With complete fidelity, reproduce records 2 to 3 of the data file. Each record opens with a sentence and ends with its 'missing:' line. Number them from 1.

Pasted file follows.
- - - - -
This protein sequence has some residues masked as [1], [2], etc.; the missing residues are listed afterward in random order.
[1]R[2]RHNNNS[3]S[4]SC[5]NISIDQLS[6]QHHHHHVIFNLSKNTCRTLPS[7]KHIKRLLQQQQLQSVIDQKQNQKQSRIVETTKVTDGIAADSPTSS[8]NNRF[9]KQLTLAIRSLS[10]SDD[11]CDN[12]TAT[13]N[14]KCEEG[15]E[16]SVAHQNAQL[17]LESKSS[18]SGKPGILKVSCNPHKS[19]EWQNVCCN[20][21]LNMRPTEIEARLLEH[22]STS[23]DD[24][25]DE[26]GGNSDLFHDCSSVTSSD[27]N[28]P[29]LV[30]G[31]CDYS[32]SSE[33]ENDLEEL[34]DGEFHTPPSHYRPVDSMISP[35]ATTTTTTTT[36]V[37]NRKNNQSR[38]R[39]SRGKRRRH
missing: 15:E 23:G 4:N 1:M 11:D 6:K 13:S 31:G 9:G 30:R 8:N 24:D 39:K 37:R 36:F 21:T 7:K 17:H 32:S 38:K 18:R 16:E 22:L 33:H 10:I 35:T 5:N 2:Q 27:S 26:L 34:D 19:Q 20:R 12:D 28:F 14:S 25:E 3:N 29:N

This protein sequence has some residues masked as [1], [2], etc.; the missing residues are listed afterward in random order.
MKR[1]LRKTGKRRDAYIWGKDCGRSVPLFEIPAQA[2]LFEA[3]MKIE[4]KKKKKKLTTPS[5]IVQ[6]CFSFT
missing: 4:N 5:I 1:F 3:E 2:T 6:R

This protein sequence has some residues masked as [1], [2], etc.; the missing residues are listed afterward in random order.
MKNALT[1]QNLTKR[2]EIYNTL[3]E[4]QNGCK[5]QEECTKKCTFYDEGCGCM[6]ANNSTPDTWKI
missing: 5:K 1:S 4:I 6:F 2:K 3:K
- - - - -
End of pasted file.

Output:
This protein sequence has some residues masked as [1], [2], etc.; the missing residues are listed afterward in random order.
MKR[1]LRKTGKRRDAYIWGKDCGRSVPLFEIPAQA[2]LFEA[3]MKIE[4]KKKKKKLTTPS[5]IVQ[6]CFSFT
missing: 4:N 5:I 1:F 3:E 2:T 6:R

This protein sequence has some residues masked as [1], [2], etc.; the missing residues are listed afterward in random order.
MKNALT[1]QNLTKR[2]EIYNTL[3]E[4]QNGCK[5]QEECTKKCTFYDEGCGCM[6]ANNSTPDTWKI
missing: 5:K 1:S 4:I 6:F 2:K 3:K